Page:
Two days later, we woke to pouring rain. We were further south down the coast of New Brunswick but still hadn't found anywhere to buy helmets. The day before, we'd had our run in with Constable Demeau and ever since, our bike had been taking quite a beating from all the driving on and off the road in our futile attempts at being unobtrusive to motorists.

We needed to give one of the wheels a good truing. But alas, on top of everything else that had happened, our tools had been stolen that night as well. With so much conspiring against us, we decided to take that day to reorganize, and also, to make the drive across to Prince Edward Island.

The Confederation Bridge had been on our minds since day one. The 14km span linking the mainland with PEI was off limits to cyclists. While it might have been only mere speculation on our part, we had a pretty strong feeling about how a slow moving couch would be received at the ramparts of the bridge.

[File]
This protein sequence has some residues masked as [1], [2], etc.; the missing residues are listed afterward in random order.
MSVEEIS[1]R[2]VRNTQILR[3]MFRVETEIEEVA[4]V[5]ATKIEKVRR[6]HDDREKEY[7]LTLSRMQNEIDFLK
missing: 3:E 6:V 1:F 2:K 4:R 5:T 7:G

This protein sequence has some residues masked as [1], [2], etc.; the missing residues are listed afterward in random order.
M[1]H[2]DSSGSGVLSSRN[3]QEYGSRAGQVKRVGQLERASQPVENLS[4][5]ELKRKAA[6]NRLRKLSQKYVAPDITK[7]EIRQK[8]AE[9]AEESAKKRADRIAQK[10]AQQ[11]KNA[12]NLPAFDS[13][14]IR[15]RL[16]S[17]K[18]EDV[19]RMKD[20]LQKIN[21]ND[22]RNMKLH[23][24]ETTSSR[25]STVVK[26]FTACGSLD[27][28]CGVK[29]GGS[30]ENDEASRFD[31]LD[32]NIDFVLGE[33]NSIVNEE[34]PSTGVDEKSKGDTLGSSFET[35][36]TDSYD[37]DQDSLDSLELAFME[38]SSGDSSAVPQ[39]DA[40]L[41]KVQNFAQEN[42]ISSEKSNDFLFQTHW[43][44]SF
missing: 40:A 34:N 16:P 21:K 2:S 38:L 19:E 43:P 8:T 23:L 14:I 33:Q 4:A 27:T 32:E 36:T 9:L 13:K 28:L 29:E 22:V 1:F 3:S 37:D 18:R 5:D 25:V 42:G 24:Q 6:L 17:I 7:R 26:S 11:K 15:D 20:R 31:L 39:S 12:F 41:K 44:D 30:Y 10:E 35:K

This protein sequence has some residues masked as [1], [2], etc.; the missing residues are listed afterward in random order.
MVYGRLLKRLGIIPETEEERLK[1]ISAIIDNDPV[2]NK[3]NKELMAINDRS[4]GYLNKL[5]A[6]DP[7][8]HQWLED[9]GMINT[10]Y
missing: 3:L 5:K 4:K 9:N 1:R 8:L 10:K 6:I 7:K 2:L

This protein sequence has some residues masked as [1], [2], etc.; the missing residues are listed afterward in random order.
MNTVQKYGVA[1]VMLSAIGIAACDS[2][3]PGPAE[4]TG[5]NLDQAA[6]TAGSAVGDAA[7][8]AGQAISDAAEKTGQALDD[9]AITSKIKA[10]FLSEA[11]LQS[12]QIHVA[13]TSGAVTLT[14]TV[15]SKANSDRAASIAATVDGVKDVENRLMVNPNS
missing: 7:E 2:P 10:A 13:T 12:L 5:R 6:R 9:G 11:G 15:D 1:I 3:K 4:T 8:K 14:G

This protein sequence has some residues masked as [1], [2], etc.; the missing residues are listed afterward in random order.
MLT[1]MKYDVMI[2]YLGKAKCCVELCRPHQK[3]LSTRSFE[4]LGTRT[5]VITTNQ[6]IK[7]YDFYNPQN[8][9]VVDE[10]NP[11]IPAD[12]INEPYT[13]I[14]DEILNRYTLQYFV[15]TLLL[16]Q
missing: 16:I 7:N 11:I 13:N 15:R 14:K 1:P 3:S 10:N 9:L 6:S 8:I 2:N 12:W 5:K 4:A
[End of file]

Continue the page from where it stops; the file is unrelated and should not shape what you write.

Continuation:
Hitchhiking back to the van proved to be a great decision. After a day of errands and driving, we'd acquired helmets, repaired our wheel, and lugged our couch across the bridge to the quaint sanctuary of PEI.

Back view of couchbike

The next day we began riding again from the town of Tignish. Tignish is located at the Northwestern end of the Confederation Trail, a multiuse path built over an abandoned rail line. Over the next few days we would follow this trial eastward. But first, we wanted to ride west to the coast. We wanted the satisfaction of not only traveling the full length of the trail, but also crossing the island from tip to tip. This would surely be a first for human powered couch travel.